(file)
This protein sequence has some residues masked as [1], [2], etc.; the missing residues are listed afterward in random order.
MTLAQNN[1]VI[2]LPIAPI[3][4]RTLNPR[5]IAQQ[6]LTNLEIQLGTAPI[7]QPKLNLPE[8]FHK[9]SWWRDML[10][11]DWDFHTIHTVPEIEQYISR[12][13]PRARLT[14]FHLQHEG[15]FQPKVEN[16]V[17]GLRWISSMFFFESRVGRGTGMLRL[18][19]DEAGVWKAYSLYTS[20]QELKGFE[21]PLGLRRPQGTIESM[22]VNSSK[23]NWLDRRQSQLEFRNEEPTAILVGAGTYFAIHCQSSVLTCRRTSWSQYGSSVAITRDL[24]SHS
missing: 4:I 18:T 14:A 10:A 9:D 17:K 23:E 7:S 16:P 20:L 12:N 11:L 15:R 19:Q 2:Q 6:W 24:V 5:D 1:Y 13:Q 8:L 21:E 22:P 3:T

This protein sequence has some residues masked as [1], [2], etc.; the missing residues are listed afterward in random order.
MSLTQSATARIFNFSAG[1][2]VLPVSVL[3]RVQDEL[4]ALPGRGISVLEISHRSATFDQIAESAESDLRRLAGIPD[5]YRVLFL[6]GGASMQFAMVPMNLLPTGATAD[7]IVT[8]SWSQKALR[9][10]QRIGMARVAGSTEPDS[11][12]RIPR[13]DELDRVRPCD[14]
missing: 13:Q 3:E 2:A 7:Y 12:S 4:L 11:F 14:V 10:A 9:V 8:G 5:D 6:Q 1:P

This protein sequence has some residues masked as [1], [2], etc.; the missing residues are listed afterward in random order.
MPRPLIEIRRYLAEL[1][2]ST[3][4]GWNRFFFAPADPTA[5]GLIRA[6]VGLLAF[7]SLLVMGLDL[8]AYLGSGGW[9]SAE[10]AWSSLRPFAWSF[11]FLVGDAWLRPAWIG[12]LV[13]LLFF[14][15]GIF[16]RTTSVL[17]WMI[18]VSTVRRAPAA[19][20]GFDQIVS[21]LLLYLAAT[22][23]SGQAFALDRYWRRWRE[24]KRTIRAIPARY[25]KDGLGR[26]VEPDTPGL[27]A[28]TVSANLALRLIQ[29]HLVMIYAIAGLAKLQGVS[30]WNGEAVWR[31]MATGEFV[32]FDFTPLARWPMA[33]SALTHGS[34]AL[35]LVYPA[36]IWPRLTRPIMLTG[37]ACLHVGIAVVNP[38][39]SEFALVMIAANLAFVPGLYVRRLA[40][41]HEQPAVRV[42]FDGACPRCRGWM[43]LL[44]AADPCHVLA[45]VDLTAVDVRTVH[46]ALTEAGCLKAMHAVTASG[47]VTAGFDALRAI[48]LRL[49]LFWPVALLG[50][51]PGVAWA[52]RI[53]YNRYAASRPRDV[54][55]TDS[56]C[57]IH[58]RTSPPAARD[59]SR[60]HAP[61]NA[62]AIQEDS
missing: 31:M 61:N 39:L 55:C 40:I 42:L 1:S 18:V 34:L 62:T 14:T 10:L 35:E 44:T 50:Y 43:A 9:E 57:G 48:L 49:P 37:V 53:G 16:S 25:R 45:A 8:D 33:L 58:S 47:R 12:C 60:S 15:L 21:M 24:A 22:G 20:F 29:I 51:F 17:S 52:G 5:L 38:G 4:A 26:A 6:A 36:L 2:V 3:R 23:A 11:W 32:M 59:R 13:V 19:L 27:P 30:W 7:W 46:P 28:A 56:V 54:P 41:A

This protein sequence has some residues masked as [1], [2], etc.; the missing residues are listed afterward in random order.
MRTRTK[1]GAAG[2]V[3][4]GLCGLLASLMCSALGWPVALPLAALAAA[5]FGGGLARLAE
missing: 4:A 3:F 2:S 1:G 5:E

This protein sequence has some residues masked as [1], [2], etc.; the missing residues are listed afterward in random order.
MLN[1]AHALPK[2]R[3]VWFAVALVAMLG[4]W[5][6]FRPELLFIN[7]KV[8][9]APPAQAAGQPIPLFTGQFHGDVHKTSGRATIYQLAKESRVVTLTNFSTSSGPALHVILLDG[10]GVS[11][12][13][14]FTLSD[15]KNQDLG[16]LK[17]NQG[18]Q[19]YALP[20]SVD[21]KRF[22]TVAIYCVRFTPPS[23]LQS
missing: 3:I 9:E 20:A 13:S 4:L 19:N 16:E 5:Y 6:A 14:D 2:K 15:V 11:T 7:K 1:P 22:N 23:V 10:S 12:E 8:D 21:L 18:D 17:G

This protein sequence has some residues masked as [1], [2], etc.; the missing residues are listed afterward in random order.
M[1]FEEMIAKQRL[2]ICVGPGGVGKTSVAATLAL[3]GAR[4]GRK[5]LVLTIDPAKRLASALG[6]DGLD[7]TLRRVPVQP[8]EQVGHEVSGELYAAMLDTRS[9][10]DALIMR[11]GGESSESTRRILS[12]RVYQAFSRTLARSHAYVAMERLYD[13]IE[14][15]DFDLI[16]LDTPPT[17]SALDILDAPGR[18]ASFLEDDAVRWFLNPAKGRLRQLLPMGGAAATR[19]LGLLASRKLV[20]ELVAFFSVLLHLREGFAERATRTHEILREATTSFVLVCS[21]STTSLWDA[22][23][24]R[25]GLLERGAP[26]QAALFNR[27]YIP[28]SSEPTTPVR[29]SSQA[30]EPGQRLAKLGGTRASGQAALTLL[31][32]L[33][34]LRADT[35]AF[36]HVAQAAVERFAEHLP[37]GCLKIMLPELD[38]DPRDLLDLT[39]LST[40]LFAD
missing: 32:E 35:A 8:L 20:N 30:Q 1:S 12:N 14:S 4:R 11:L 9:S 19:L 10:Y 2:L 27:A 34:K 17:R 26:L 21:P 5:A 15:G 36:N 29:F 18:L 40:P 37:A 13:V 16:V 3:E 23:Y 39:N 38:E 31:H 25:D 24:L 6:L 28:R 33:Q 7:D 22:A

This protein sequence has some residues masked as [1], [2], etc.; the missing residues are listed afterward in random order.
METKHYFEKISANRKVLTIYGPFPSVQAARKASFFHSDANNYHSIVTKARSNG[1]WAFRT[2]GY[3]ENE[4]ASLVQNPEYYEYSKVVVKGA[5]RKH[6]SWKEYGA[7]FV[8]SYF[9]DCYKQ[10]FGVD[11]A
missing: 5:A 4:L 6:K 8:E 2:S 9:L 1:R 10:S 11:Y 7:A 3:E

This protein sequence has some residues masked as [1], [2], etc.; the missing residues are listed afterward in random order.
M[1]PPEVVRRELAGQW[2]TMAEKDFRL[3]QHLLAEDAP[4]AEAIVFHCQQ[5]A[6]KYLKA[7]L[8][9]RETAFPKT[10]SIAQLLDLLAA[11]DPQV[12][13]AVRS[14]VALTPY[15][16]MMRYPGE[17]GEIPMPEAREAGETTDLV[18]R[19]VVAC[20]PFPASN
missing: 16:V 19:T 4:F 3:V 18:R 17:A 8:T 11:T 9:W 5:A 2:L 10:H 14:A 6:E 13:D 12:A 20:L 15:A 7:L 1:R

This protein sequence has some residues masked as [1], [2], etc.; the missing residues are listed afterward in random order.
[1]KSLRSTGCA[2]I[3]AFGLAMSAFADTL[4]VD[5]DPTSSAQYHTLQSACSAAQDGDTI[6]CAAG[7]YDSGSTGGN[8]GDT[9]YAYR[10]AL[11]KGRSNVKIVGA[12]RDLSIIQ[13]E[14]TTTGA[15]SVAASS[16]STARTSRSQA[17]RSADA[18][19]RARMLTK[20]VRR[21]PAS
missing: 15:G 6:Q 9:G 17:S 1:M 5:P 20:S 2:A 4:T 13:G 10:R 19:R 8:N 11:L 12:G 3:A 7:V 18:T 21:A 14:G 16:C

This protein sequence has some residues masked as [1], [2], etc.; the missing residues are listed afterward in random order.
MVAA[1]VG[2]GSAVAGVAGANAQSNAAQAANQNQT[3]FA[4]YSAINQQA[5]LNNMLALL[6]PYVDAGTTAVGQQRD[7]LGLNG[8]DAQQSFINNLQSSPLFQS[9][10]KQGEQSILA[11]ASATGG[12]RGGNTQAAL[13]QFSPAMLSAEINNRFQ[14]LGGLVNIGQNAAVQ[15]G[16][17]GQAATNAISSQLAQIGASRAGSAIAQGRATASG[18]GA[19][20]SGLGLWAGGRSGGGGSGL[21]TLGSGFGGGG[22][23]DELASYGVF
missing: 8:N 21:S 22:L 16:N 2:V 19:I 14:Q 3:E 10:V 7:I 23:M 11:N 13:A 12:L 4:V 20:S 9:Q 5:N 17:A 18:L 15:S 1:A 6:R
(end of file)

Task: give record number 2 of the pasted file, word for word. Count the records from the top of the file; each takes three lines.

This protein sequence has some residues masked as [1], [2], etc.; the missing residues are listed afterward in random order.
MSLTQSATARIFNFSAG[1][2]VLPVSVL[3]RVQDEL[4]ALPGRGISVLEISHRSATFDQIAESAESDLRRLAGIPD[5]YRVLFL[6]GGASMQFAMVPMNLLPTGATAD[7]IVT[8]SWSQKALR[9][10]QRIGMARVAGSTEPDS[11][12]RIPR[13]DELDRVRPCD[14]
missing: 13:Q 3:E 2:A 7:Y 12:S 4:L 11:F 14:V 10:A 9:V 8:G 5:D 6:Q 1:P